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Central Christchurch City Needs Sport

Central Christchurch City Needs Sport

Key central city sporting assets will help create jobs and attract international events to the Canterbury region, according to Christchurch's Central City draft plan.

Over 100,000 ideas generated through Christchurch City Council's "Have Your Say" campaign contributed to the draft strategy.

In addition to public input, local leaders, including the Sport and Recreation Earthquake Leadership Group (SRLG), provided formal submissions to the draft plan. SRLG spokesperson Geoff Barry, who is chief executive of Sport Canterbury, says the group undertook extensive stakeholder engagement in developing the submission on behalf of the wider sector.

"Sport and recreation have a serious responsibility to the wider community - in terms of driving economic growth and attracting events that boost South Island tourism," says Geoff Barry.

"We've taken the opportunity to support the development of a vibrant and inclusive city centre by promoting the placement of a significant, multi-purpose sporting facility in the central city which we believe will be highly utilised.''

Questions remain about the future of suburbs which have suffered damage to facilities such as QEII, and where sporting opportunities for young people have been drastically changed following the earthquakes.

"Suggesting a central city of the future should feature key sporting assets does not mean assets like these will be limited to within the four avenues," says Barry.

"But we believe that having a central city that can host events such as a cycling criterium, marathon or national championships makes a difference for tourism, and for local business. The community as a whole needs jobs and a healthy economy.

"It's about so much more than sport. When a city can host events like these, it's in a better position to attract conferences, arts and cultural events as well. That's the type of city we all want - and need."

The proposed central city "sporting hub" could be paired with a high performance centre and sports administration centre, sources of employment and growth for the region.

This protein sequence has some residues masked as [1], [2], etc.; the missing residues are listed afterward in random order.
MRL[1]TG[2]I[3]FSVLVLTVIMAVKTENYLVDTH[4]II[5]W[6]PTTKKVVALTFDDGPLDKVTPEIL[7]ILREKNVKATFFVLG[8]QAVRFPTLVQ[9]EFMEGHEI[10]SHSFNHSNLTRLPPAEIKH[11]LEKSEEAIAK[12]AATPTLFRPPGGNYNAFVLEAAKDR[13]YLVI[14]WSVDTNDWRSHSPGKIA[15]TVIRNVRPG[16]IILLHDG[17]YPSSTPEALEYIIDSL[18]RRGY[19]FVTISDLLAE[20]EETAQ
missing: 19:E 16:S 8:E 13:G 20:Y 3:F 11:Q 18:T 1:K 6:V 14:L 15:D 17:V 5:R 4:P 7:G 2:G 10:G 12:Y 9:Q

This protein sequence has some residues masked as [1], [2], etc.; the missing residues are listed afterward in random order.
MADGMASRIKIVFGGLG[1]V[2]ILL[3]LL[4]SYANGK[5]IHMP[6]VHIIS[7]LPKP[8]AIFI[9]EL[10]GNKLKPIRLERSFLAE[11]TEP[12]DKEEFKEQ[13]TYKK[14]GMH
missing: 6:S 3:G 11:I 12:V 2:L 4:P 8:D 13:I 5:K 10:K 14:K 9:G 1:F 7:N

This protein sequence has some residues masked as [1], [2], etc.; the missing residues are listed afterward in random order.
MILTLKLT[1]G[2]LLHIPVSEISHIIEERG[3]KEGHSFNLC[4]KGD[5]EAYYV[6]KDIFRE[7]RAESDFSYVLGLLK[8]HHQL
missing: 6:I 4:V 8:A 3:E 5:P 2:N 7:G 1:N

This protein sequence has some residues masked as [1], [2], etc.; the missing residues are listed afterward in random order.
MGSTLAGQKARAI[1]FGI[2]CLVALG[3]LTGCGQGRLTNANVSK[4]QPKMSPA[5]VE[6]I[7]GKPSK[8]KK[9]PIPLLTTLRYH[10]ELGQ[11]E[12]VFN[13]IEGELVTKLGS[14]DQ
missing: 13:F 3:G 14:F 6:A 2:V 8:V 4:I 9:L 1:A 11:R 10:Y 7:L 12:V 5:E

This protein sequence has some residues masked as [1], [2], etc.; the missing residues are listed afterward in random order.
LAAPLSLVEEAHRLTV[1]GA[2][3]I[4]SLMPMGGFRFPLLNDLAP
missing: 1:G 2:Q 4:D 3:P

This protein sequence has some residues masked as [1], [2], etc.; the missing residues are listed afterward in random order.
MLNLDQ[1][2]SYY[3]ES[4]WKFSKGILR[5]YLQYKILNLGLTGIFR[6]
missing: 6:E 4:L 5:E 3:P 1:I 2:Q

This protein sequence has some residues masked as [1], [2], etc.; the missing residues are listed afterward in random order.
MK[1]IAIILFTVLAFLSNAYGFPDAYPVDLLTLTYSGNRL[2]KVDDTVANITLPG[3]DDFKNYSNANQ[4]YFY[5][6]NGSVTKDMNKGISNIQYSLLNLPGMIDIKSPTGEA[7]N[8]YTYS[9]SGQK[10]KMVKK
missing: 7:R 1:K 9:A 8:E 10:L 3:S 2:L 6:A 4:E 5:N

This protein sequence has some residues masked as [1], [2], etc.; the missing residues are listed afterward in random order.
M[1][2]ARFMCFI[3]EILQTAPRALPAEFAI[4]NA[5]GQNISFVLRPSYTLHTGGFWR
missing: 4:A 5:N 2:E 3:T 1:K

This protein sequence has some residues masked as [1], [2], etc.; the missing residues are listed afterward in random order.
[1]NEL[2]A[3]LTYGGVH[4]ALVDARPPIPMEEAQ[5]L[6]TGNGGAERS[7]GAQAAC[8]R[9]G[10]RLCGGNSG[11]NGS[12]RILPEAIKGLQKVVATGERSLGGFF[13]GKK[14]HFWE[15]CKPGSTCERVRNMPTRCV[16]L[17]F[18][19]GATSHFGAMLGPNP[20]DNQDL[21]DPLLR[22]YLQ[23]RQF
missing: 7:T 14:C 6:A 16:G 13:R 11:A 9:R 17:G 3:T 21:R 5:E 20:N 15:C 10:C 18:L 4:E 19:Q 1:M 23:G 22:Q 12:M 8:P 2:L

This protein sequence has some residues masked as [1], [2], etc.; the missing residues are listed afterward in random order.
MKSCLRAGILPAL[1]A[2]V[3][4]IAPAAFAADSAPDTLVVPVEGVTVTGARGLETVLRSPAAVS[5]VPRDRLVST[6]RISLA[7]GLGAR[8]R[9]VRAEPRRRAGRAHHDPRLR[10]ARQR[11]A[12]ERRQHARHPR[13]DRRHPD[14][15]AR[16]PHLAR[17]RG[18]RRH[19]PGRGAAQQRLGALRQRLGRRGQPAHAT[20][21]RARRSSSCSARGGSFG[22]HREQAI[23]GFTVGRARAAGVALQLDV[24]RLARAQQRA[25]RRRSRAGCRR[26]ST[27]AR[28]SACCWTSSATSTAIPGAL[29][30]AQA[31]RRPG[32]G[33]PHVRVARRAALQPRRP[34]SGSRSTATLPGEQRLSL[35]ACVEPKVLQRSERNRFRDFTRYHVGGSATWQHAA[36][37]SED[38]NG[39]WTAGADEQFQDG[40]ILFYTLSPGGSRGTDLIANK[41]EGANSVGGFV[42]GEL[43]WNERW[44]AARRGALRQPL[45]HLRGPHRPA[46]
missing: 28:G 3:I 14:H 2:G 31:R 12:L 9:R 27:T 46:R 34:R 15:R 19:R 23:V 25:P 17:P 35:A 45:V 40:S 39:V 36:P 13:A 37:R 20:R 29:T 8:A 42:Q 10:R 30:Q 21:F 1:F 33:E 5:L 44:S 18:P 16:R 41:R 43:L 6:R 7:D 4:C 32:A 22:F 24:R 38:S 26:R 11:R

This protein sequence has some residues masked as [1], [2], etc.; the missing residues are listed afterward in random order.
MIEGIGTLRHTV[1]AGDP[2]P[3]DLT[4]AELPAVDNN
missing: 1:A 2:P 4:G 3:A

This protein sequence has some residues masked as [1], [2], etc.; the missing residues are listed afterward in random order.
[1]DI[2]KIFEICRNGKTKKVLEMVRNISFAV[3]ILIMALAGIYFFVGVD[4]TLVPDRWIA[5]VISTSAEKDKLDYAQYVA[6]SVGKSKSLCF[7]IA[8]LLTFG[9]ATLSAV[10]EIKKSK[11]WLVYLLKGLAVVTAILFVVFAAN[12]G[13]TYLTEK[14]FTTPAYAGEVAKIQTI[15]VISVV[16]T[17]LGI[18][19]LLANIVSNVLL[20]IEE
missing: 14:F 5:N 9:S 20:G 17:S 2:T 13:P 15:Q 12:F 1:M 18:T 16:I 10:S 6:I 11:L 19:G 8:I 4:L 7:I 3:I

In the draft plan released today, the proposed facility is described as "iconic." Barry says that while the sport and recreation sector itself supports a "highly functional and practical" metropolitan sporting facility, it will be important to enable wider suburban sport and recreation access and further investment may be required to allow this.

"As a sector, we will closely consider the potential opportunity cost for the region's wider sport and recreation needs."

The Sport and Recreation Earthquake Leadership Group encourages input into the Christchurch Central City draft plan not only from the sporting sector, but also from the wider community.

To share feedback, please contact geoffb@sportcanterbury.org.nz

Barry says it's critical for the sporting public to understand that their views and feedback on the future of Christchurch sport and recreation are a critical part of the city's planning process. He encourages the wider community to follow Keep Sport Alive in Canterbury on facebook, to share their views and have a say.

The Sport and Recreation Earthquake Leadership Group is a partnership between Sport Canterbury, SPARC and the Christchurch City Council. The group was formed to ensure that efforts to deliver sport and recreation in post-quake Canterbury are carefully coordinated. According to spokesperson Geoff Barry, "A coordinated approach is important because we don't want to see sport and recreation organisations working in isolation and missing out on the help they deserve."


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